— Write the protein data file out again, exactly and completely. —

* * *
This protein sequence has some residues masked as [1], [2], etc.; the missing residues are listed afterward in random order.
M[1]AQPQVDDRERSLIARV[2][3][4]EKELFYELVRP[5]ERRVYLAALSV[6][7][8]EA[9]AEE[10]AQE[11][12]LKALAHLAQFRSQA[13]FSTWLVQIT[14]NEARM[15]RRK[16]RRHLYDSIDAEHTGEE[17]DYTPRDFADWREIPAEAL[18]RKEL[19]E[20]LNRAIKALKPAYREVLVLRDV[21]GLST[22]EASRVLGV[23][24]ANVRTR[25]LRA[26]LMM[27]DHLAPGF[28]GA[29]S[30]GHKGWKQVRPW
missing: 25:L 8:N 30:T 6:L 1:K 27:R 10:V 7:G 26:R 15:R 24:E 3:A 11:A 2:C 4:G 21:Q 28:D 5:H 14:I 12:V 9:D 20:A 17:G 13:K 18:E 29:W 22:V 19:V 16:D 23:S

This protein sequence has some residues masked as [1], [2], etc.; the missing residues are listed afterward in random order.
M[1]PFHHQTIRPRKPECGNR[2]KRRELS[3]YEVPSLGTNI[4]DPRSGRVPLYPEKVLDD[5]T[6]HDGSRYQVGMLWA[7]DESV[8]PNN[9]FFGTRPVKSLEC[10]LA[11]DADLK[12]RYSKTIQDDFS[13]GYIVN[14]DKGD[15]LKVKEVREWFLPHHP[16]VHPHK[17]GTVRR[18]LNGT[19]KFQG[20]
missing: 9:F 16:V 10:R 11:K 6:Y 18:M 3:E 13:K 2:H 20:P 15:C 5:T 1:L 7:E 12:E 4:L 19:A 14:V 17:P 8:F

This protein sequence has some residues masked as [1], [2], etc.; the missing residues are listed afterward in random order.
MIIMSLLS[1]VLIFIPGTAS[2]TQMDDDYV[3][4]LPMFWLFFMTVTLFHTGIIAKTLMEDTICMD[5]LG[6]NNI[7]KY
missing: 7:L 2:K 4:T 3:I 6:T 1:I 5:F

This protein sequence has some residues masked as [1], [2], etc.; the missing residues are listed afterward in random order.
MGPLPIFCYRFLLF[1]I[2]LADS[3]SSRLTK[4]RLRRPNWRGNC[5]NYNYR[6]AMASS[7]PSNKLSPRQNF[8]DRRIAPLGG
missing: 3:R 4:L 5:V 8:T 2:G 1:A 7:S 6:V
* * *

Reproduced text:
This protein sequence has some residues masked as [1], [2], etc.; the missing residues are listed afterward in random order.
M[1]AQPQVDDRERSLIARV[2][3][4]EKELFYELVRP[5]ERRVYLAALSV[6][7][8]EA[9]AEE[10]AQE[11][12]LKALAHLAQFRSQA[13]FSTWLVQIT[14]NEARM[15]RRK[16]RRHLYDSIDAEHTGEE[17]DYTPRDFADWREIPAEAL[18]RKEL[19]E[20]LNRAIKALKPAYREVLVLRDV[21]GLST[22]EASRVLGV[23][24]ANVRTR[25]LRA[26]LMM[27]DHLAPGF[28]GA[29]S[30]GHKGWKQVRPW
missing: 25:L 8:N 30:T 6:L 1:K 27:R 10:V 7:G 26:R 15:R 24:E 3:A 11:A 2:C 4:G 21:Q 28:D 5:H 14:I 12:V 9:D 20:A 17:G 13:K 18:E 29:W 22:V 19:V 16:D 23:S

This protein sequence has some residues masked as [1], [2], etc.; the missing residues are listed afterward in random order.
M[1]PFHHQTIRPRKPECGNR[2]KRRELS[3]YEVPSLGTNI[4]DPRSGRVPLYPEKVLDD[5]T[6]HDGSRYQVGMLWA[7]DESV[8]PNN[9]FFGTRPVKSLEC[10]LA[11]DADLK[12]RYSKTIQDDFS[13]GYIVN[14]DKGD[15]LKVKEVREWFLPHHP[16]VHPHK[17]GTVRR[18]LNGT[19]KFQG[20]
missing: 9:F 16:V 10:R 11:K 6:Y 18:M 3:E 13:K 2:H 20:P 15:C 5:T 1:L 7:E 12:E 4:L 19:A 14:V 17:P 8:F

This protein sequence has some residues masked as [1], [2], etc.; the missing residues are listed afterward in random order.
MIIMSLLS[1]VLIFIPGTAS[2]TQMDDDYV[3][4]LPMFWLFFMTVTLFHTGIIAKTLMEDTICMD[5]LG[6]NNI[7]KY
missing: 7:L 2:K 4:T 3:I 6:T 1:I 5:F

This protein sequence has some residues masked as [1], [2], etc.; the missing residues are listed afterward in random order.
MGPLPIFCYRFLLF[1]I[2]LADS[3]SSRLTK[4]RLRRPNWRGNC[5]NYNYR[6]AMASS[7]PSNKLSPRQNF[8]DRRIAPLGG
missing: 3:R 4:L 5:V 8:T 2:G 1:A 7:S 6:V